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Car Anxiety: Prepping Your Pet for a Road Trip

If you plan on hitting the open road this summer, why not take your pet along? A road trip can be the perfect opportunity for some one-on-one bonding time with your best friend. But, if traveling makes her anxious, you will first need to acclimate her to the car. Whether or not a road trip is on your agenda, help your pet become more comfortable with car rides and reduce her anxiety for vacation or routine travel.

Take your pet on practice rides

Use counter-conditioning principles to help your pet form positive associations with car rides. Start small—offer treats to encourage her to get into the car, and then pet and praise her when she jumps in. Repeat the drill several times without starting the car, then work up to a short ride. If she tolerates that well, progress to longer rides, rewarding her with treats and attention to enforce the idea that car rides are fun, not scary. You may also consider taking your pet on car rides to “fun” places, like the dog park or on a puppy play date with another dog. Your pet will dictate how quickly you progress—if she is fearful and anxious, move slowly from one step to the next, while you can advance more quickly if she is a natural traveler. Ensure your pet is comfortable with each step before progressing to the next.

Some pets require intensive therapy or medication to overcome car anxiety. If positive conditioning does not alleviate your pet’s fear, ask your family veterinarian for recommendations.

Try calming products to reduce your pet’s anxiety

Many products, such as pheromone collars, sprays, and wipes that contain calming hormones naturally made by dogs and cats, can help calm anxious pets and reduce stress. A pressure vest, such as a ThunderShirt®, applies gentle, constant pressure similar to swaddling an infant, and can significantly reduce anxiety during car rides. Try these products during your practice rides to see if they make your furry friend more comfortable.  

Pet travel safety

Just as you must wear a seat belt, your pet needs to be safely restrained in the car. A pet who is loose and roaming around the vehicle is a dangerous distraction and could be seriously injured if the car stops quickly or is involved in an accident. Dogs can be confined to a crate large enough for them to turn around and lie down comfortably, or they can ride safely in the back seat using a harness that attaches to the seat belt buckle. Cats should ride in a crate roomy enough to accommodate a litter box to avoid messy accidents.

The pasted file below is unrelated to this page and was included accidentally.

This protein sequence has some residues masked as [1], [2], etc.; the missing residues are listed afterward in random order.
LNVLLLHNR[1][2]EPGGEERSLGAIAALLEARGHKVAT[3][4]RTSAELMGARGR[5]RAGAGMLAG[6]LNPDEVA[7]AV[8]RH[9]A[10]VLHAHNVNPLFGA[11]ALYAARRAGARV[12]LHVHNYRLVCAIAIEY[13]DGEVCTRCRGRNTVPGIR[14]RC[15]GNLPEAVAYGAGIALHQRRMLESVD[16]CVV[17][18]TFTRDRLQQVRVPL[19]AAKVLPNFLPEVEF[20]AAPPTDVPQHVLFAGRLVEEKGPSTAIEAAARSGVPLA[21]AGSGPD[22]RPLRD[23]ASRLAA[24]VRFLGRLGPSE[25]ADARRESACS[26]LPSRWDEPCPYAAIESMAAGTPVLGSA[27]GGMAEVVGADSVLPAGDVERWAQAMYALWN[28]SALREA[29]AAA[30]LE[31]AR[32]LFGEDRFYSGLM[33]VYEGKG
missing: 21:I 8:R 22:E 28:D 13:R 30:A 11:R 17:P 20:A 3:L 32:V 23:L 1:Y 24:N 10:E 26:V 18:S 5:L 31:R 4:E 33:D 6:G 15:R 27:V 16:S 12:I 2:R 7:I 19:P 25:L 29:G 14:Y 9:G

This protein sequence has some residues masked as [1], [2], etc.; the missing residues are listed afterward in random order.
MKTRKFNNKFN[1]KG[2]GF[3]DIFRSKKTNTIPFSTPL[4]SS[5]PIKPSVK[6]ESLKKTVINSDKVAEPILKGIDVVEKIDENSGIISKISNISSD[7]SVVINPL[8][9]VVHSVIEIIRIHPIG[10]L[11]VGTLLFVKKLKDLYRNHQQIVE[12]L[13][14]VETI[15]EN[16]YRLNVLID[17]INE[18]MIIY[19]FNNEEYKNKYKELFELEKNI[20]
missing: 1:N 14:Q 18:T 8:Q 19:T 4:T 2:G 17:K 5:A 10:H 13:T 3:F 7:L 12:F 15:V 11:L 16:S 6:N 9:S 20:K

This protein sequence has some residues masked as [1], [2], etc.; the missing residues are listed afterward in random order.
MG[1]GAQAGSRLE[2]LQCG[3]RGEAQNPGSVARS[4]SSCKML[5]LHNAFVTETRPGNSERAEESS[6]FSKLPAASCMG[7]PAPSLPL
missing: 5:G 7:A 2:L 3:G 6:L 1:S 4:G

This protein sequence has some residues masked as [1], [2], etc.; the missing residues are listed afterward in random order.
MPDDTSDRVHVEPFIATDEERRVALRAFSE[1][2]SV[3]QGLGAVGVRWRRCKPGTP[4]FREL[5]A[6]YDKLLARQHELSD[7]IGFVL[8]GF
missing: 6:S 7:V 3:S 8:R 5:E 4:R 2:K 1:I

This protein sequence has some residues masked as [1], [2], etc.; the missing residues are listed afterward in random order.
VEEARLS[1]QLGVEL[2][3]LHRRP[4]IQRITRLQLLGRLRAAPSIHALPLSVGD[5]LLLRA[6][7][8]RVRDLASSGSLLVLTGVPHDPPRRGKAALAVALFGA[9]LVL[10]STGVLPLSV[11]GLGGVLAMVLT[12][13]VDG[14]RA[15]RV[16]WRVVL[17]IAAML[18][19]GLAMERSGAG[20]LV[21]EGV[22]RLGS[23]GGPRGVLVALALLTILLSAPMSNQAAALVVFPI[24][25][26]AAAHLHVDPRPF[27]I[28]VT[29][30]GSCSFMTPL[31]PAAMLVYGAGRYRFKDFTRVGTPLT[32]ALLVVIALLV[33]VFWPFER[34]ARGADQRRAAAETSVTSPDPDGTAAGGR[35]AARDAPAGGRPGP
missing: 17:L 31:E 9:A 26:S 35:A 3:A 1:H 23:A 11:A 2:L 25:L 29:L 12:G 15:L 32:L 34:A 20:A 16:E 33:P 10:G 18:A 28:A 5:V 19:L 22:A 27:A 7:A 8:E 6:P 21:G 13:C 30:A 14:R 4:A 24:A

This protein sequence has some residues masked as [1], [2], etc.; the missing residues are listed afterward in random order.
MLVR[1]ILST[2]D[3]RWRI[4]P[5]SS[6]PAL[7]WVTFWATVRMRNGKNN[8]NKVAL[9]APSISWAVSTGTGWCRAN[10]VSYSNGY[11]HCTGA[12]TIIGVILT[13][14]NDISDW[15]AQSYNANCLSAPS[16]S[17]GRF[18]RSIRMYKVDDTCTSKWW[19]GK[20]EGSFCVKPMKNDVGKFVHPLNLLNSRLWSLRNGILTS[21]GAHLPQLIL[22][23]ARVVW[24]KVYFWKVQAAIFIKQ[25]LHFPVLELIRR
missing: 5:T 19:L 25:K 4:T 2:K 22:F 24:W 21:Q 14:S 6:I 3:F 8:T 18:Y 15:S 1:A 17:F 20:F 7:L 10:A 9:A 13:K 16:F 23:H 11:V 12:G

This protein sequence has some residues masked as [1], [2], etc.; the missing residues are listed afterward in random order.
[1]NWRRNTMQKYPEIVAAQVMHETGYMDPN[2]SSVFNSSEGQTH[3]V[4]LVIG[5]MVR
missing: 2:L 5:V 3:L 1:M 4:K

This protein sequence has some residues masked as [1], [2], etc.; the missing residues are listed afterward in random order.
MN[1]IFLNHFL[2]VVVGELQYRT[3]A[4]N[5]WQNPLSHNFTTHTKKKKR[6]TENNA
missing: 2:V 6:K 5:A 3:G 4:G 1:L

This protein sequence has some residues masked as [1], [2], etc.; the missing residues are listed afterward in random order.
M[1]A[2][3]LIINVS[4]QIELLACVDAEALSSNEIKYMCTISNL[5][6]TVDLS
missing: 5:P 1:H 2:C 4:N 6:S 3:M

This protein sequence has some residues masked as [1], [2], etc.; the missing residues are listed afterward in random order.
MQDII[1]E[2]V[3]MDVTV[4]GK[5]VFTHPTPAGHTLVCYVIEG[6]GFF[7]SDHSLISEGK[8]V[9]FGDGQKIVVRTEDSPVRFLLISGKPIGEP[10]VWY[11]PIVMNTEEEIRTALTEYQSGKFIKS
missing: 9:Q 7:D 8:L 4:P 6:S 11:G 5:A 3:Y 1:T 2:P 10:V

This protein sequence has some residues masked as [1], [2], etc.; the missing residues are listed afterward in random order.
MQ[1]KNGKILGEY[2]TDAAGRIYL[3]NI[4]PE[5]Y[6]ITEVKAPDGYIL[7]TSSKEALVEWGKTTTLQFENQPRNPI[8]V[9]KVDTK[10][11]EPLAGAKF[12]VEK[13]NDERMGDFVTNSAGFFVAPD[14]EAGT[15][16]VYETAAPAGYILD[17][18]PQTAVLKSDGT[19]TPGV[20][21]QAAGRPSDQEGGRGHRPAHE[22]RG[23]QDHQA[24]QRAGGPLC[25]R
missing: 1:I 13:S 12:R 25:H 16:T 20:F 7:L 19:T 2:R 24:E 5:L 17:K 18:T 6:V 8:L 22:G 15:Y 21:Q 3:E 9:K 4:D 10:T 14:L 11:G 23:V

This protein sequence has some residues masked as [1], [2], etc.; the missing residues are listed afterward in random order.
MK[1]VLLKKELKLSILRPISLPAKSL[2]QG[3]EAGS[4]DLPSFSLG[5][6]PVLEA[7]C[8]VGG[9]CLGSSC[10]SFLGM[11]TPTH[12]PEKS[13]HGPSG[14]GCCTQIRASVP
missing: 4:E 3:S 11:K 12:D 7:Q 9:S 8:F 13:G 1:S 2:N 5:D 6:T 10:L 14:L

It can be fun for dogs to stick their noses or heads out the window during a car ride, but unfortunately, this can also lead to serious injury and even death. Veterinary emergency hospitals all over the country see countless injuries after pets jump out windows while a car is in motion (or even when stopped). Pets can sometimes even wriggle their way through cracked windows, so make sure to keep the window tightly closed during car trips. Additionally, it is never a good idea to allow your pet to ride in the bed of a truck (even in a crate) on hot or cold days. It is particularly dangerous to allow your pet in the bed of a truck outside of a crate. Even if a dog is restrained with a leash, the truck bed is never a safe place to ride.

Microchipping your pet

Pets may slip away during car trips when in unfamiliar surroundings, so ask your veterinarian to implant a microchip to increase the likelihood of her safe return if the unthinkable happens and she gets lost.

Microchip implantation is a quick, simple procedure that can be performed during a routine veterinary office visit. The microchip is placed in the tissue between your pet’s shoulder blades, where it will remain for the rest of her life. After placement, you must register the microchip with your contact information so your beloved companion can be safely returned to you if she gets away. Always keep the contact information up-to-date.

Leash training your dog

Your pooch must be leash trained before she travels, because she will need to be walked on a leash for bathroom breaks to be safe at busy rest stops. If your pet does not normally wear a collar, purchase a sturdy leather or nylon version and add an identification tag with your contact information. Leave the tag on your pet at all times to get her used to wearing it—you’ll be thankful for the added reassurance if she unexpectedly wanders away.

Once your pet is comfortable with the collar, attach a leash and go on a short walk. Keep your pet by your side, giving her only a short amount of leash. Begin walking slowly, saying “heel” as you do. If she tries to pull ahead, gently pull her back beside you and repeat the command.

Gather your pet’s travel supplies

As the big trip approaches, assemble the supplies your pet will need, which should include:
  • A crate or travel harness
  • A leash
  • A litter box and litter for cats, or waste bags for dogs
  • Food and water bowls
  • A gallon jug filled with fresh water
  • Enough food for the entire trip
  • Medications your pet will need during the trip
  • A pet first-aid kit
Are you ready to plan a road trip with your furry pal? If you have questions, ask your family veterinarian, or call our team at 713-693-1111.

May 5